Slides:   1-PDF 
Click title to read more.
With a focus on modularity, reusability, and testability, these five essential tips for will help make managing large JavaScript projects a breeze.
Elijah Manor (LeanKit)
Slides:   external link
This talk is intended to go beyond basic linting (JSLint/ESLint/JSHint) techniques and dig further into JavaScript anti-pattern code smells. The gist of the session is to identify common code smells and to introduce patterns to assist when refactoring.
Brandon Hays (The Frontside)
Slides:   1-PDF 
Reality hits hard. There's a big difference between the promise of choosing a client-side framework and shipping real-world applications. We'll share lessons from the trenches of shipping Ember applications for the last two years, and cover how to build, scale, and maintain ambitious JavaScript apps with Ember.js.
James Rosen (Fastly)
To make a product truly pleasant to use requires empathy and a deep understanding of your users. User experience work starts well before the code hits version control and lasts well past delivering working software to production. Yet if you’re willing to dedicate the time and energy, you’ll come away with a product your team is proud of and your customers love.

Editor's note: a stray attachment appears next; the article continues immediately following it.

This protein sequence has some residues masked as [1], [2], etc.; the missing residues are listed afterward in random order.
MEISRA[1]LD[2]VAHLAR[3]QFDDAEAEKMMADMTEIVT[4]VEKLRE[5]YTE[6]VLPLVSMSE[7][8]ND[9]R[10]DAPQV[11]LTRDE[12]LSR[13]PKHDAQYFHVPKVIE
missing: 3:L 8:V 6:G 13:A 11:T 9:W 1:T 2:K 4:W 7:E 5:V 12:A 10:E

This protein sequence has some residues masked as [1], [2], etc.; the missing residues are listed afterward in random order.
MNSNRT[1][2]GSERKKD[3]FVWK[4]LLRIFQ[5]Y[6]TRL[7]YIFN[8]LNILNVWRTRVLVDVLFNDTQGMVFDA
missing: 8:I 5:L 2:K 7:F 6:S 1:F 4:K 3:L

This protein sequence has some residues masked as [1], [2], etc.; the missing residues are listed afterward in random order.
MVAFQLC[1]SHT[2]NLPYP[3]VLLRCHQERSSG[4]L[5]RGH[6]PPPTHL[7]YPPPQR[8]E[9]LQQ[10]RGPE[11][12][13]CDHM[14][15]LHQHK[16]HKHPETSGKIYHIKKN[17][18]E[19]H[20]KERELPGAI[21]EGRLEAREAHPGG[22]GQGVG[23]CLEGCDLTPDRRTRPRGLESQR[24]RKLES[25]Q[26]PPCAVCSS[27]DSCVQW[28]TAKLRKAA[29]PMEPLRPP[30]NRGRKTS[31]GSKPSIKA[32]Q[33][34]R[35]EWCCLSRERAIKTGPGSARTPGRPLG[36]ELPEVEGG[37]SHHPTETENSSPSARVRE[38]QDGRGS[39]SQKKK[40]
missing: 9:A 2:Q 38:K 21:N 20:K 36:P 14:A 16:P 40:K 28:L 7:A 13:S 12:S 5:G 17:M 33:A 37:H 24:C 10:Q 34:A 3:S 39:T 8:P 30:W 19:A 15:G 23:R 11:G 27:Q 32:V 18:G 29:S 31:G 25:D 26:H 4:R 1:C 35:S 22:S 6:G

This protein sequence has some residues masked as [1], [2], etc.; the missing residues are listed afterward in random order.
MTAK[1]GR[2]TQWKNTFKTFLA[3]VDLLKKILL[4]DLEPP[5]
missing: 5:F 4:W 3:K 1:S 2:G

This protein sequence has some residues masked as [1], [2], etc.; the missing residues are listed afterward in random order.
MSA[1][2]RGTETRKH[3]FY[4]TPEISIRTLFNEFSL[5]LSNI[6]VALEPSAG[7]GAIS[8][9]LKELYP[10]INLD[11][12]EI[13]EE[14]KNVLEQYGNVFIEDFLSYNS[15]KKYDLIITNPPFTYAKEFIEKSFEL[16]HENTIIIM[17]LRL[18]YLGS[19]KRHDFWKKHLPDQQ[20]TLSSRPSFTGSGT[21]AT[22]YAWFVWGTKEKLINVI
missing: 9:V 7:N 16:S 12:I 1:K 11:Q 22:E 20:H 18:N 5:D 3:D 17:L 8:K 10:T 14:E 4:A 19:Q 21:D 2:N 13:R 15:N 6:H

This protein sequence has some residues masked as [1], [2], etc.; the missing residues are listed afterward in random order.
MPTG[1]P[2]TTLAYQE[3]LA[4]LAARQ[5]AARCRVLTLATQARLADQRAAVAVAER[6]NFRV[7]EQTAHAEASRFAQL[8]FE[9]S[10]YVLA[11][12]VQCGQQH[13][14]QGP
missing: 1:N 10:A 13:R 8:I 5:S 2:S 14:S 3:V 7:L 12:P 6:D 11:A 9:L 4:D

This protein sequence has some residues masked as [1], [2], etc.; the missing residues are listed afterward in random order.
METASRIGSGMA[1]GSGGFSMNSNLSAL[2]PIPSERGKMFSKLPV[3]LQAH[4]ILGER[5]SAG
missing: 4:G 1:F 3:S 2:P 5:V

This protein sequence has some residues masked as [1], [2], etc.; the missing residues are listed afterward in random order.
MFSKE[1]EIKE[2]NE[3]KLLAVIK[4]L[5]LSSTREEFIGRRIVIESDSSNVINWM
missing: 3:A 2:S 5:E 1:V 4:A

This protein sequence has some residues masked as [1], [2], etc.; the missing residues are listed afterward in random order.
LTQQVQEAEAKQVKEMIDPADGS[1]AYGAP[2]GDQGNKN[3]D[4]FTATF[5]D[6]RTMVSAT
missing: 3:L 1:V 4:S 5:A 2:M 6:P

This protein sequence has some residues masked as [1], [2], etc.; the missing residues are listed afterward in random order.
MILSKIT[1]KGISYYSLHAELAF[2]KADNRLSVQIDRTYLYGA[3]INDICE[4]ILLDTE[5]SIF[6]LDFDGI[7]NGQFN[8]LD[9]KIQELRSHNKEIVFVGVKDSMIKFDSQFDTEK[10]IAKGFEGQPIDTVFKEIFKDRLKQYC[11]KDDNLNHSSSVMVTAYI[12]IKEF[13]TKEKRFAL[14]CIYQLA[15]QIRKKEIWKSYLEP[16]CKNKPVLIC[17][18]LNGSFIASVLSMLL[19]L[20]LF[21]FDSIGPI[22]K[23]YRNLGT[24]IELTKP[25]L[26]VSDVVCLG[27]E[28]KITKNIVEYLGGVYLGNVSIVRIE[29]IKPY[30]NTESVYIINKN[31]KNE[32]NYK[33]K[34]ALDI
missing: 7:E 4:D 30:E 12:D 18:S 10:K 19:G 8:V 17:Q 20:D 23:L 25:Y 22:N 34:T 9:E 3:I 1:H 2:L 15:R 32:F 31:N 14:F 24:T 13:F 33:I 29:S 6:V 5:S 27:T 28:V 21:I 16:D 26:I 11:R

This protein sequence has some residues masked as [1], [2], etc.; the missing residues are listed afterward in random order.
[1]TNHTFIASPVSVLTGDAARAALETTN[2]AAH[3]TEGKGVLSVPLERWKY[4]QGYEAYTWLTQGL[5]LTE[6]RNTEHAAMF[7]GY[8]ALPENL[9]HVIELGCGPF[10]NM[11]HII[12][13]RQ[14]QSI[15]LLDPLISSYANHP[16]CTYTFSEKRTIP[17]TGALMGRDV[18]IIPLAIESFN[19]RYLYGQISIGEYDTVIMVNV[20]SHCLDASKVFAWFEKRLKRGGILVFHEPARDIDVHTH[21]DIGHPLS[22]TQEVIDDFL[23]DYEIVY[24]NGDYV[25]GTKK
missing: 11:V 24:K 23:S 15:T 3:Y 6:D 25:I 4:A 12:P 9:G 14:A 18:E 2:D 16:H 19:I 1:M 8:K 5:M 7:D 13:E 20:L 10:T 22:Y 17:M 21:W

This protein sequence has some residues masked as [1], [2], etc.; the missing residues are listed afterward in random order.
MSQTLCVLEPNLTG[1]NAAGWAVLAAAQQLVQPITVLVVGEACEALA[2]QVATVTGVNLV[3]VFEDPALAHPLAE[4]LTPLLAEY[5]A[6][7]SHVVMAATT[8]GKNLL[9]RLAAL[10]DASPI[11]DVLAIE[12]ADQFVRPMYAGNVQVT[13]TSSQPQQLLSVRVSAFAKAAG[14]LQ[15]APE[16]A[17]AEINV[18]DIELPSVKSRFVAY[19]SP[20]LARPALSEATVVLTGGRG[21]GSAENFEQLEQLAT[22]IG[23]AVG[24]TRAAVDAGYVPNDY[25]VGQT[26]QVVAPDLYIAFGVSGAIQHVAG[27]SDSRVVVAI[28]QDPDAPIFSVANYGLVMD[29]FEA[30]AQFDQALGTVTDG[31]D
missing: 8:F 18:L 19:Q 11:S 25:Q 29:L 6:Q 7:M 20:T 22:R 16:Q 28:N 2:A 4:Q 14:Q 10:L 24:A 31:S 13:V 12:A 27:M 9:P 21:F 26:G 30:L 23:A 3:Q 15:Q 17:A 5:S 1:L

Oddvar Lovaas (Matrix)
Slides:   1-PDF 
Matrix is a new ecosystem for decentralised IP communications, using simple HTTP APIs to exchange data (messages, VoIP, IoT data etc) between clients and servers in an entirely decentralised manner. This talk will give an introductory overview to the rationale, architecture and APIs of the Matrix ecosystem, and show how you can add communications to your existing webapp via Matrix.
Grab a drink, mingle with fellow attendees, and see the latest in JavaScript and web platform technologies and products from leading companies. The Reception happens in the Exhibit Hall on Tuesday evening after afternoon sessions.
Maximiliano Firtman (ITMaster Professional Training)
Slides:   external link
In this tutorial we will go the first minutes through the state of the art in terms of mobile browsers available, including what do you don’t know about web browsers on Android today and what you should be aware of about iOS' engines. We will discuss how to measure mobile and responsive websites and how detect when you are harming badly the performance.
Ron Evans (The Hybrid Group), Adrian Zankich (The Hybrid Group)